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Lawmakers pass $1 billion capital bill, adjourn session

BY KERRY LESTER Associated Press

SPRINGFIELD, Ill. - Almost a day ahead of deadline, the Illinois General Assembly wrapped up its spring session early Saturday after approving a $1 billion capital bill to fund road and bridge projects around the state.

Gaveling in just after midnight and out a few minutes later, lawmakers headed home to their districts with several looming issues unaddressed - a byproduct, members said, of the upcoming November election. The House adjourned Friday evening.

The capital bill was the last order of business in a relatively quiet, election-shadowed session in which majority Democrats approved a patchwork $35.7 billion budget they acknowledged puts off tough decisions. Senate Democrats signed off Friday on a budget the House approved earlier in the week, leaving until after the election a decision whether to extend the temporary hike in the state's income tax, find other revenues or cut more than $4 billion in programs and services.

"With an election in the next six months, it's probably wise not to be overaggressive," said state Rep. Mike Zalewski, a Riverside Democrat, adding that neither side was "happy" with the passed budget. "I feel like we've done what we need to do. Now we need to go home and see who the next governor is going to be."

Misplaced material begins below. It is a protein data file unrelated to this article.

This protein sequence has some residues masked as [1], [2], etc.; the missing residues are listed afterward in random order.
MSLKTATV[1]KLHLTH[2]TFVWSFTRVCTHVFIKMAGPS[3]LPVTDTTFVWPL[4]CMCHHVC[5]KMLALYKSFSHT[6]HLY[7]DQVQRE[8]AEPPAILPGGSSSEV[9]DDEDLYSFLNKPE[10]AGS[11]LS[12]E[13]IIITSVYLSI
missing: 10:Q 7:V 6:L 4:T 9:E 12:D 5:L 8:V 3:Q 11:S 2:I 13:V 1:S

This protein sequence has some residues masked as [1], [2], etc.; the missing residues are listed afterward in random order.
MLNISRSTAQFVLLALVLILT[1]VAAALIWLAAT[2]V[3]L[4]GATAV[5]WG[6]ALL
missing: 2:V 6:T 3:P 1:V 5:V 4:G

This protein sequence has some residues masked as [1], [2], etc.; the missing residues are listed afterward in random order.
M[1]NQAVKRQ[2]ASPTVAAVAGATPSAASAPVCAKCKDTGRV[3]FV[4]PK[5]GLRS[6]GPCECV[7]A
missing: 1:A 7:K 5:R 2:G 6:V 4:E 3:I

The governor's race pits incumbent Democrat Pat Quinn, who has advocated the tax extension, against Republican businessman Bruce Rauner, who has called for deeper spending cuts. All 118 House seats are up for re-election, as are a third of the Senate seats.

The capital construction project - approved with bipartisan support Thursday by the House - passed the Senate by a 52-5 vote without debate. Transportation Secretary Ann Schneider said it would fund "shovel-ready" road and bridge projects across the state expected to start this summer.

Among the measures passed late Friday was one allowing election-day voter registration during the November election. Advocates said it'll make sure more Illinois residents' voices are heard, but Republicans called it an attempt to drive Democratic turnout.

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